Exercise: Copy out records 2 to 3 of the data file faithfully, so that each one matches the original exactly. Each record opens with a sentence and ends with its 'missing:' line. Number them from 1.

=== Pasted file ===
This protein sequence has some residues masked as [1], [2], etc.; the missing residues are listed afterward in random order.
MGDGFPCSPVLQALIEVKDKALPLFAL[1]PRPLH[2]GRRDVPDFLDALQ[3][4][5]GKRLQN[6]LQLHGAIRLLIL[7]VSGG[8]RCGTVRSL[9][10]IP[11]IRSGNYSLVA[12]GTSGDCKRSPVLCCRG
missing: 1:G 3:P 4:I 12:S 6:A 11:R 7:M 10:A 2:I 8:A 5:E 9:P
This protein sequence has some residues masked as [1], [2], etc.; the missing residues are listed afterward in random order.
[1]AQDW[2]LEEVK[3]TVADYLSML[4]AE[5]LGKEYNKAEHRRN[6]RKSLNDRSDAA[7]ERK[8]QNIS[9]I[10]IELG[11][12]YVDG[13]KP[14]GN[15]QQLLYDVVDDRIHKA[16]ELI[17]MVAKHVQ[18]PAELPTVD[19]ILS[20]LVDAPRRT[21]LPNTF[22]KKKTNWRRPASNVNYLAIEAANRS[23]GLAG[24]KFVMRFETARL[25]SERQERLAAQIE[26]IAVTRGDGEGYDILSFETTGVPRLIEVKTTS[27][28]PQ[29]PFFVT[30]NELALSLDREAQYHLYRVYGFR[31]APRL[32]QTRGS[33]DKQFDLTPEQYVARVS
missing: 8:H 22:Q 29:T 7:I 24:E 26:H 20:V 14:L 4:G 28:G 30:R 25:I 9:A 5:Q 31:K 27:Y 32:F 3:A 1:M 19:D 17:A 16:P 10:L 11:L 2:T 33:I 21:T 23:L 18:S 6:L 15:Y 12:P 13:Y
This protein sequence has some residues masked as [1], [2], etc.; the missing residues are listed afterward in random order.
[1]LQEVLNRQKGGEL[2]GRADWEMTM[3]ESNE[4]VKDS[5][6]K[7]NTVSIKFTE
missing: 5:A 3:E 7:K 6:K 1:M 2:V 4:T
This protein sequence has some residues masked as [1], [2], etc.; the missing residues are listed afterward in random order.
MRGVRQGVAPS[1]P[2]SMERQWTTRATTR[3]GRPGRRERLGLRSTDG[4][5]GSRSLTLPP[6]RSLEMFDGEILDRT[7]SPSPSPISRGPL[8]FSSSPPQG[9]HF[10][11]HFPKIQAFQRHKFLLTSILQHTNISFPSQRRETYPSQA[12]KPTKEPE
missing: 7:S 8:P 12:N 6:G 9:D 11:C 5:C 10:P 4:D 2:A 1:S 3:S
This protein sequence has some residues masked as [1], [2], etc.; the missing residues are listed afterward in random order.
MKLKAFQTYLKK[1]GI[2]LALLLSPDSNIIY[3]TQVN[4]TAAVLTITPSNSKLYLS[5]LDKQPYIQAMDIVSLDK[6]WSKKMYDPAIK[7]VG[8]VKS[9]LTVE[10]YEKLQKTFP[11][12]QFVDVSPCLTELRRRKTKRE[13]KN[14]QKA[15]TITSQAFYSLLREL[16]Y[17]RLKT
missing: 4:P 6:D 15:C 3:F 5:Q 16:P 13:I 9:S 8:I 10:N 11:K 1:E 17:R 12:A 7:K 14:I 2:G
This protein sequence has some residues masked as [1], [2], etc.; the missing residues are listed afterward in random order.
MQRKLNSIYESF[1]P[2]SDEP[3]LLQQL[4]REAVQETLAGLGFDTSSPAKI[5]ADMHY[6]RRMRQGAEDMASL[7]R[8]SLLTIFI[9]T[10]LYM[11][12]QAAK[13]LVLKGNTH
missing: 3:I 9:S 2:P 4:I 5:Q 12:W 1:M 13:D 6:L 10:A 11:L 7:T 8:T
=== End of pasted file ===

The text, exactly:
This protein sequence has some residues masked as [1], [2], etc.; the missing residues are listed afterward in random order.
[1]AQDW[2]LEEVK[3]TVADYLSML[4]AE[5]LGKEYNKAEHRRN[6]RKSLNDRSDAA[7]ERK[8]QNIS[9]I[10]IELG[11][12]YVDG[13]KP[14]GN[15]QQLLYDVVDDRIHKA[16]ELI[17]MVAKHVQ[18]PAELPTVD[19]ILS[20]LVDAPRRT[21]LPNTF[22]KKKTNWRRPASNVNYLAIEAANRS[23]GLAG[24]KFVMRFETARL[25]SERQERLAAQIE[26]IAVTRGDGEGYDILSFETTGVPRLIEVKTTS[27][28]PQ[29]PFFVT[30]NELALSLDREAQYHLYRVYGFR[31]APRL[32]QTRGS[33]DKQFDLTPEQYVARVS
missing: 8:H 22:Q 29:T 7:I 24:E 26:H 20:V 14:L 4:G 28:G 30:R 25:I 9:A 5:Q 31:K 27:Y 32:F 3:A 1:M 19:D 17:A 16:P 10:L 11:L 2:T 33:I 21:T 23:L 18:S 6:L 15:Y 12:P 13:Y
This protein sequence has some residues masked as [1], [2], etc.; the missing residues are listed afterward in random order.
[1]LQEVLNRQKGGEL[2]GRADWEMTM[3]ESNE[4]VKDS[5][6]K[7]NTVSIKFTE
missing: 5:A 3:E 7:K 6:K 1:M 2:V 4:T